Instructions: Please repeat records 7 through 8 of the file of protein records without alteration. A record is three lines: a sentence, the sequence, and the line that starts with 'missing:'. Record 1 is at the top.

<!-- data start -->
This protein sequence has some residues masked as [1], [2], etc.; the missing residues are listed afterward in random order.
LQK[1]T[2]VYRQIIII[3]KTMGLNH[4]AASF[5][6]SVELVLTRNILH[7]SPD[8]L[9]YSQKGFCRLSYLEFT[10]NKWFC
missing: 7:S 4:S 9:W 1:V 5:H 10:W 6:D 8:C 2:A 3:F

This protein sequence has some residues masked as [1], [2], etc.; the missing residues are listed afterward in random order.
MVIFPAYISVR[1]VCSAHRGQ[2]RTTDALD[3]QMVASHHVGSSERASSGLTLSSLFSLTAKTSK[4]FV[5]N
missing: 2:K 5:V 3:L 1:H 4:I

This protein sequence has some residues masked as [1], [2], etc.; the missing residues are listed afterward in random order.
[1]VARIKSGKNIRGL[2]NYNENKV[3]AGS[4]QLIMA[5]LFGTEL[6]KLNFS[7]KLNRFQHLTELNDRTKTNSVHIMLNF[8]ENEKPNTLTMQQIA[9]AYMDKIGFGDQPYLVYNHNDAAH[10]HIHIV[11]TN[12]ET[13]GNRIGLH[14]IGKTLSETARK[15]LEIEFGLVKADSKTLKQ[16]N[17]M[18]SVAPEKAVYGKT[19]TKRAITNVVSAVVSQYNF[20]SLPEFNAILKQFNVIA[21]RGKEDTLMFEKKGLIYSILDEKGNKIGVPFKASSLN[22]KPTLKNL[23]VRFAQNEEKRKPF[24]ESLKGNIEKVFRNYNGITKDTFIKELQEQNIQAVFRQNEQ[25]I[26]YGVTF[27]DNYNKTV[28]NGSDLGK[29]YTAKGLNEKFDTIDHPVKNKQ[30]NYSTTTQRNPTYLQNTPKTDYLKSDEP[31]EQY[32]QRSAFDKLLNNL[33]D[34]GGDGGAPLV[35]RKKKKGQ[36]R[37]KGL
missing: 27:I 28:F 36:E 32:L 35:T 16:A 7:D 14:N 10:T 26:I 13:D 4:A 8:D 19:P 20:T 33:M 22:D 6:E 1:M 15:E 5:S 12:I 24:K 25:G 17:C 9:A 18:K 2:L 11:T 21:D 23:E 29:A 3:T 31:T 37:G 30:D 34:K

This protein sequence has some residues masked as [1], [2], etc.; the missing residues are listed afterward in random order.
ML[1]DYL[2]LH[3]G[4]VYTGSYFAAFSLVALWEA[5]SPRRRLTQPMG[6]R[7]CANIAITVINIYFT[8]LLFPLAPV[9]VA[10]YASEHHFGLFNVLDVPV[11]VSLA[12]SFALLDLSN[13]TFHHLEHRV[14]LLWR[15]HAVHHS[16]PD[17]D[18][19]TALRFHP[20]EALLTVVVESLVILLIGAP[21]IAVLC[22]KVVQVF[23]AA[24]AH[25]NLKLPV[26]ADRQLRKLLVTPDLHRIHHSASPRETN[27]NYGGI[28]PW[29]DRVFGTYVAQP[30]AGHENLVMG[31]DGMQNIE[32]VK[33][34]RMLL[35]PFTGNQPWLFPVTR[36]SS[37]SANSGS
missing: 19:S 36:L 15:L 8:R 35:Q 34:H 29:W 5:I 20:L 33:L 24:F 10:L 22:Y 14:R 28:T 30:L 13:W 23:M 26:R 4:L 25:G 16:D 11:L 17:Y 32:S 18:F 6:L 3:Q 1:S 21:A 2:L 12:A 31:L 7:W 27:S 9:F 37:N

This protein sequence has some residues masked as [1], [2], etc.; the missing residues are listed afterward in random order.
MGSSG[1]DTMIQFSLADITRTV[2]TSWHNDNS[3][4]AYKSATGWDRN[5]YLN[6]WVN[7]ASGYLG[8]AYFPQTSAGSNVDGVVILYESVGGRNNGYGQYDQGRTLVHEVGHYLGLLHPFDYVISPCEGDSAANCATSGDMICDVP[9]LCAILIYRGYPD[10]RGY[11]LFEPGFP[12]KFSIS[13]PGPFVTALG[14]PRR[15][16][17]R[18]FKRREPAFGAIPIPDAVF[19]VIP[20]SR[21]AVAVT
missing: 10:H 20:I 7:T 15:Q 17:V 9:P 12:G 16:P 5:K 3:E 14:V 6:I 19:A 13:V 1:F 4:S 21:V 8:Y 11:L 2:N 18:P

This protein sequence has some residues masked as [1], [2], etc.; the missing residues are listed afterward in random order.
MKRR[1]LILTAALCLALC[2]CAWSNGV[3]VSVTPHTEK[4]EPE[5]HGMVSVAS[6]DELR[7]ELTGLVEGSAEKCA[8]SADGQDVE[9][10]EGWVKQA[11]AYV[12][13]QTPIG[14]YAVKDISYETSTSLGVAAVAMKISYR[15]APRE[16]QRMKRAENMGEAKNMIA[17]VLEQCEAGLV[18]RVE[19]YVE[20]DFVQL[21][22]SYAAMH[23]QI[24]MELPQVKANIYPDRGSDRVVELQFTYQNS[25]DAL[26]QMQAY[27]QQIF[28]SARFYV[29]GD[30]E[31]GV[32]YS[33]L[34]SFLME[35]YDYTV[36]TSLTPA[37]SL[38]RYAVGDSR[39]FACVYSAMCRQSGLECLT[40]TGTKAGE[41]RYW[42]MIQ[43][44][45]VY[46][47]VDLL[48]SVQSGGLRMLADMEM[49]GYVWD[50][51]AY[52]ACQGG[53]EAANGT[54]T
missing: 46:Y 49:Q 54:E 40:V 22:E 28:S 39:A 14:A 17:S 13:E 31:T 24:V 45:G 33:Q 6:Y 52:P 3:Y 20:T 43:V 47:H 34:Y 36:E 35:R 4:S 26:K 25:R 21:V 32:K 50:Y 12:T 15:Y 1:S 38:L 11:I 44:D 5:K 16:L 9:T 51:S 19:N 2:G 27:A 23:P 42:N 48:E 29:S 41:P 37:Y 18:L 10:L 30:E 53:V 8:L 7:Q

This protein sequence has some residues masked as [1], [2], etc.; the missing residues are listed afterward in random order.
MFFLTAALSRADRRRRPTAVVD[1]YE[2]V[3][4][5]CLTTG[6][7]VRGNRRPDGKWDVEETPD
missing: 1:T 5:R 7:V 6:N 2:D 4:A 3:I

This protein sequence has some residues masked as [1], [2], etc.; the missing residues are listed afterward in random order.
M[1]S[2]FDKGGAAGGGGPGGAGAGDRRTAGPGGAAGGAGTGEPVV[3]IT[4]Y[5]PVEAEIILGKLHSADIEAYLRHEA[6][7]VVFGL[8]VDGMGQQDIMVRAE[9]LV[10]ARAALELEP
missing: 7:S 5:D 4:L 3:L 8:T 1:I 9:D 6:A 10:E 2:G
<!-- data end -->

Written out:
This protein sequence has some residues masked as [1], [2], etc.; the missing residues are listed afterward in random order.
MFFLTAALSRADRRRRPTAVVD[1]YE[2]V[3][4][5]CLTTG[6][7]VRGNRRPDGKWDVEETPD
missing: 1:T 5:R 7:V 6:N 2:D 4:A 3:I

This protein sequence has some residues masked as [1], [2], etc.; the missing residues are listed afterward in random order.
M[1]S[2]FDKGGAAGGGGPGGAGAGDRRTAGPGGAAGGAGTGEPVV[3]IT[4]Y[5]PVEAEIILGKLHSADIEAYLRHEA[6][7]VVFGL[8]VDGMGQQDIMVRAE[9]LV[10]ARAALELEP
missing: 7:S 5:D 4:L 3:L 8:T 1:I 9:D 6:A 10:E 2:G